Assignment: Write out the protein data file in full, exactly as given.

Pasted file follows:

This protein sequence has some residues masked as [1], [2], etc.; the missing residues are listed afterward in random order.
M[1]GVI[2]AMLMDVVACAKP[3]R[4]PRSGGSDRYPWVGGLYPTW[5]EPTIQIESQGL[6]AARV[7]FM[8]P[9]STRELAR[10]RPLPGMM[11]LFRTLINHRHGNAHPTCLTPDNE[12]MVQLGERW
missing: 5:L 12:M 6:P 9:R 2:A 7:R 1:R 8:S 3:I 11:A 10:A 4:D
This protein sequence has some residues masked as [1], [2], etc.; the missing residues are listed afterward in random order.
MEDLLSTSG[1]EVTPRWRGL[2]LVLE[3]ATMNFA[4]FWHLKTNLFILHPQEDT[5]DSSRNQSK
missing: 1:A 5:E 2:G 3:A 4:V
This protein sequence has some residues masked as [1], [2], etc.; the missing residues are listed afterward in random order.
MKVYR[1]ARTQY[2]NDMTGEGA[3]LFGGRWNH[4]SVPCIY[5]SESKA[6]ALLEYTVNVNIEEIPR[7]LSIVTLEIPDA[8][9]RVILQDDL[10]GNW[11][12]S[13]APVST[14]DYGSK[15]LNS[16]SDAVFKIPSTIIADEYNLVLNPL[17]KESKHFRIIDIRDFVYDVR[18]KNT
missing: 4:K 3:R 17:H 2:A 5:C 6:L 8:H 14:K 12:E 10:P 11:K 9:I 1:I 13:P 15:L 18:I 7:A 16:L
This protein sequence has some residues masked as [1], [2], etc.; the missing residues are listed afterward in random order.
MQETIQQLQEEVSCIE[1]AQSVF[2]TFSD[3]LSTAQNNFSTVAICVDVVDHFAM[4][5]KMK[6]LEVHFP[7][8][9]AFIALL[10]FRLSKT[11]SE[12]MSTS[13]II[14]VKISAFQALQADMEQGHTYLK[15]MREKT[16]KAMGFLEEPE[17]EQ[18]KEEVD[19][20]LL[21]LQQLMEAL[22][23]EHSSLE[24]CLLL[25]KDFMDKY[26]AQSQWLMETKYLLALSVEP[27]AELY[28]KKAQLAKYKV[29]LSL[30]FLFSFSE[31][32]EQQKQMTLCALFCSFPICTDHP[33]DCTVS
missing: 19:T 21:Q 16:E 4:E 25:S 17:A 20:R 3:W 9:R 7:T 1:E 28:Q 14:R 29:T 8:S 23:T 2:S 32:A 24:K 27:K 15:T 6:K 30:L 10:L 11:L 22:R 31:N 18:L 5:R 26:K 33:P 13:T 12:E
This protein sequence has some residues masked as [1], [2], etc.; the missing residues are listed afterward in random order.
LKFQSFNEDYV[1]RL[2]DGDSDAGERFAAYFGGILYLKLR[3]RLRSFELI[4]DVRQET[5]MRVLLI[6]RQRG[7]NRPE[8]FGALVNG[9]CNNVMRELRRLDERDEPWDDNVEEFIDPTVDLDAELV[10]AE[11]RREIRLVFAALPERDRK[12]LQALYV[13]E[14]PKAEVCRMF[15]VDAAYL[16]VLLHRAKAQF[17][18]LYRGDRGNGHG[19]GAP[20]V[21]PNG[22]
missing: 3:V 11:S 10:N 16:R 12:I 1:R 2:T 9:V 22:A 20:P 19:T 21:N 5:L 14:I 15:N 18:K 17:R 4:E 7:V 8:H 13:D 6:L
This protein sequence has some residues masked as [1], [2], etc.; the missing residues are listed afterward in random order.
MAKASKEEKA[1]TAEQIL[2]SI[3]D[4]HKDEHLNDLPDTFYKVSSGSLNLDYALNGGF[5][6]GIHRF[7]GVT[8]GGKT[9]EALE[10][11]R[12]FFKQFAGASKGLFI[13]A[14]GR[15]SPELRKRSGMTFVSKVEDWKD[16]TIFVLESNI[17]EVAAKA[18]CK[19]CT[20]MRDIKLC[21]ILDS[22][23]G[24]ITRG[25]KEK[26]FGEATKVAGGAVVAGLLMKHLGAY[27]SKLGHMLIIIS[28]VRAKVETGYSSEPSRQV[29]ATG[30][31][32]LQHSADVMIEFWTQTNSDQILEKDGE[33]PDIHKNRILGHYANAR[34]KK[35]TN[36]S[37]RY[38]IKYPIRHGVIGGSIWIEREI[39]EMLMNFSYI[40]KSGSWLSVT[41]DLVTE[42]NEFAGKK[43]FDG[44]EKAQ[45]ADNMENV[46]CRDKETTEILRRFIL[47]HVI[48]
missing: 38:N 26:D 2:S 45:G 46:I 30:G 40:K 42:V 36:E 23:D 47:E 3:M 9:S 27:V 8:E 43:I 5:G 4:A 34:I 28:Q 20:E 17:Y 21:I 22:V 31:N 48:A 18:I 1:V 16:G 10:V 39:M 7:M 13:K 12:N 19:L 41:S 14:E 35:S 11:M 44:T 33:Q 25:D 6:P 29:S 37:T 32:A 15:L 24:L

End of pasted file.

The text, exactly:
This protein sequence has some residues masked as [1], [2], etc.; the missing residues are listed afterward in random order.
M[1]GVI[2]AMLMDVVACAKP[3]R[4]PRSGGSDRYPWVGGLYPTW[5]EPTIQIESQGL[6]AARV[7]FM[8]P[9]STRELAR[10]RPLPGMM[11]LFRTLINHRHGNAHPTCLTPDNE[12]MVQLGERW
missing: 5:L 12:M 6:P 9:R 2:A 7:R 1:R 8:S 3:I 11:A 10:A 4:D
This protein sequence has some residues masked as [1], [2], etc.; the missing residues are listed afterward in random order.
MEDLLSTSG[1]EVTPRWRGL[2]LVLE[3]ATMNFA[4]FWHLKTNLFILHPQEDT[5]DSSRNQSK
missing: 1:A 5:E 2:G 3:A 4:V
This protein sequence has some residues masked as [1], [2], etc.; the missing residues are listed afterward in random order.
MKVYR[1]ARTQY[2]NDMTGEGA[3]LFGGRWNH[4]SVPCIY[5]SESKA[6]ALLEYTVNVNIEEIPR[7]LSIVTLEIPDA[8][9]RVILQDDL[10]GNW[11][12]S[13]APVST[14]DYGSK[15]LNS[16]SDAVFKIPSTIIADEYNLVLNPL[17]KESKHFRIIDIRDFVYDVR[18]KNT
missing: 4:K 3:R 17:H 2:A 5:C 6:L 8:H 14:K 12:E 10:P 11:K 9:I 1:I 13:P 15:L 18:I 7:A 16:L
This protein sequence has some residues masked as [1], [2], etc.; the missing residues are listed afterward in random order.
MQETIQQLQEEVSCIE[1]AQSVF[2]TFSD[3]LSTAQNNFSTVAICVDVVDHFAM[4][5]KMK[6]LEVHFP[7][8][9]AFIALL[10]FRLSKT[11]SE[12]MSTS[13]II[14]VKISAFQALQADMEQGHTYLK[15]MREKT[16]KAMGFLEEPE[17]EQ[18]KEEVD[19][20]LL[21]LQQLMEAL[22][23]EHSSLE[24]CLLL[25]KDFMDKY[26]AQSQWLMETKYLLALSVEP[27]AELY[28]KKAQLAKYKV[29]LSL[30]FLFSFSE[31][32]EQQKQMTLCALFCSFPICTDHP[33]DCTVS
missing: 19:T 21:Q 16:E 4:E 25:S 17:A 20:R 3:W 9:R 7:T 1:E 28:Q 14:R 29:T 8:S 23:T 2:S 32:A 24:K 27:K 15:T 6:K 30:L 10:L 11:L 22:R 31:N 18:L 5:R 26:K 33:P 13:T 12:E
This protein sequence has some residues masked as [1], [2], etc.; the missing residues are listed afterward in random order.
LKFQSFNEDYV[1]RL[2]DGDSDAGERFAAYFGGILYLKLR[3]RLRSFELI[4]DVRQET[5]MRVLLI[6]RQRG[7]NRPE[8]FGALVNG[9]CNNVMRELRRLDERDEPWDDNVEEFIDPTVDLDAELV[10]AE[11]RREIRLVFAALPERDRK[12]LQALYV[13]E[14]PKAEVCRMF[15]VDAAYL[16]VLLHRAKAQF[17][18]LYRGDRGNGHG[19]GAP[20]V[21]PNG[22]
missing: 3:V 11:S 10:N 16:R 12:I 1:R 2:T 9:V 22:A 20:P 19:T 21:N 5:L 14:I 15:N 18:K 17:R 4:E 7:V 8:H 13:D 6:L
This protein sequence has some residues masked as [1], [2], etc.; the missing residues are listed afterward in random order.
MAKASKEEKA[1]TAEQIL[2]SI[3]D[4]HKDEHLNDLPDTFYKVSSGSLNLDYALNGGF[5][6]GIHRF[7]GVT[8]GGKT[9]EALE[10][11]R[12]FFKQFAGASKGLFI[13]A[14]GR[15]SPELRKRSGMTFVSKVEDWKD[16]TIFVLESNI[17]EVAAKA[18]CK[19]CT[20]MRDIKLC[21]ILDS[22][23]G[24]ITRG[25]KEK[26]FGEATKVAGGAVVAGLLMKHLGAY[27]SKLGHMLIIIS[28]VRAKVETGYSSEPSRQV[29]ATG[30][31][32]LQHSADVMIEFWTQTNSDQILEKDGE[33]PDIHKNRILGHYANAR[34]KK[35]TN[36]S[37]RY[38]IKYPIRHGVIGGSIWIEREI[39]EMLMNFSYI[40]KSGSWLSVT[41]DLVTE[42]NEFAGKK[43]FDG[44]EKAQ[45]ADNMENV[46]CRDKETTEILRRFIL[47]HVI[48]
missing: 38:N 26:D 2:S 45:G 46:I 30:G 40:K 42:V 36:E 23:D 47:E 3:M 9:S 27:V 8:E 43:I 5:G 4:A 34:I 28:Q 20:E 17:Y 21:I 22:V 31:N 48:A 18:I 1:V 16:G 10:V 39:M 7:M 13:K 12:N 19:L 41:S 14:E 35:S 11:M 44:T 33:Q 25:D 6:P 29:S 37:T 32:A 15:L 24:L